tells Jane that if she won't marry him, God would regard her going to India as a
"mutilated sacrifice." What kind of man would use language like this
in trying to get a woman to marry him?
The way St. John talks in this scene may also remind you of Mr. Brocklehurst-
another clergyman who seemed to enjoy seeing the poor suffer. When Jane Eyre was
first published, some readers were shocked by the way it portrayed ministers of
God. Charlotte Bronte was accused of writing an "anti- Christian"
book. Today, some readers would say that the novel is very religious in spirit-
and that it only criticizes those who pretend to do good, but without love in
their hearts. You will have to decide for yourself whether the view of organized
religion in Jane Eyre is a fair one.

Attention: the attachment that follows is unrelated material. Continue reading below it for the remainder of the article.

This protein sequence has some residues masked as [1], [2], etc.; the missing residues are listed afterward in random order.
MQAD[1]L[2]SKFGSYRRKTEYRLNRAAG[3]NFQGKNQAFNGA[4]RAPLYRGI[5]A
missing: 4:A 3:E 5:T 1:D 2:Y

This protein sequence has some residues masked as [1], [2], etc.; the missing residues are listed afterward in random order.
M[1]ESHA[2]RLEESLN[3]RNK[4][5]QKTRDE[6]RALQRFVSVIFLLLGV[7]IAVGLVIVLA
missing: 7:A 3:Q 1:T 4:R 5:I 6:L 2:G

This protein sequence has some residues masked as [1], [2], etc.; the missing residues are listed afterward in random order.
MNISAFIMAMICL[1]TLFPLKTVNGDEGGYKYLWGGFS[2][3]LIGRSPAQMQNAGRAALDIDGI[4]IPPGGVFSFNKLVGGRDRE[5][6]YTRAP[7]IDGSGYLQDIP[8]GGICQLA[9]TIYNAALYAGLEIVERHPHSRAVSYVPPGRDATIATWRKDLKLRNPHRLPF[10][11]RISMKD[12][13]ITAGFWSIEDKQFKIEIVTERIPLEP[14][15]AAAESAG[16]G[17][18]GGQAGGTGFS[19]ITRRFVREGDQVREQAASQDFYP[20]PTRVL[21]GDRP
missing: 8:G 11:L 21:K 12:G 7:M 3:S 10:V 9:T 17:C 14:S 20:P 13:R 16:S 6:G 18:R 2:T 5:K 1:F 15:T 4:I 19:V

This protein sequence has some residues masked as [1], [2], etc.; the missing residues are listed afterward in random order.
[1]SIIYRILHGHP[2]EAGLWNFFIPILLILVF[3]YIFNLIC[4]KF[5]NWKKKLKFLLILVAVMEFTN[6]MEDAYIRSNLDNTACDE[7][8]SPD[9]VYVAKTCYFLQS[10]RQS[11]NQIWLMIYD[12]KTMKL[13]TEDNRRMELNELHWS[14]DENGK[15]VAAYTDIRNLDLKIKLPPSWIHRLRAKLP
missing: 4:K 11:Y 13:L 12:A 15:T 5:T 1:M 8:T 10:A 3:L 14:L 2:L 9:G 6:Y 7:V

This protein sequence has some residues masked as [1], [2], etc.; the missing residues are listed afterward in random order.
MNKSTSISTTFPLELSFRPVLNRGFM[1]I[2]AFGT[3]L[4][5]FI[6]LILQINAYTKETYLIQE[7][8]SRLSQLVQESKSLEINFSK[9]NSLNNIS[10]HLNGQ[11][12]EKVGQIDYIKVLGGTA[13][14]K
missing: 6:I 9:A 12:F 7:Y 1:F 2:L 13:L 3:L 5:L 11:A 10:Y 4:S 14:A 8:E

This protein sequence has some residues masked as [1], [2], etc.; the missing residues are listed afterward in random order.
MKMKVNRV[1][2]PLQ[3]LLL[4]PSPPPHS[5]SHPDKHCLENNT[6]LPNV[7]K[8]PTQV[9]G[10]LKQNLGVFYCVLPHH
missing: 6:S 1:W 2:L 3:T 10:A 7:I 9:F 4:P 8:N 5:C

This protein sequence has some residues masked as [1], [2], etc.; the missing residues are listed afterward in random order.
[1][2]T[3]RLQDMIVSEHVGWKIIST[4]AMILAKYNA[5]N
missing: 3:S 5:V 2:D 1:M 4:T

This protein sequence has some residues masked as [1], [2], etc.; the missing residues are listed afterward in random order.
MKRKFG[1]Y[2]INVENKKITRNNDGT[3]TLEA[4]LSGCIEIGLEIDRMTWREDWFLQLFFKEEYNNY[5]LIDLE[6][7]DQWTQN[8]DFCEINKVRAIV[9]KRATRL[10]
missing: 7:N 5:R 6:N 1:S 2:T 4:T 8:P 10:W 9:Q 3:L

Before leaving Jane, St. John quotes a line from a poem by Sir Walter Scott:
"Looked to river, looked to hill." We're not sure what he means by
this, but it reminds us that Jane is torn between St. John (whose last name is
Rivers) and Mr. Rochester, whose mansion Thornfield is set on hilly ground.
Rochester offered Jane love, but without marriage. St. John offers marriage, and
with it the useful and socially respectable position of a missionary's wife, but
it is an offer made without love.
St. John delays his departure for a week. He hopes to get Jane to change her
mind, but his coldness and air of repressed hostility only make Jane more
determined to refuse him. St. John's attitude is that by refusing to marry him,
Jane has not only rejected him personally but refused to do God's will. When St.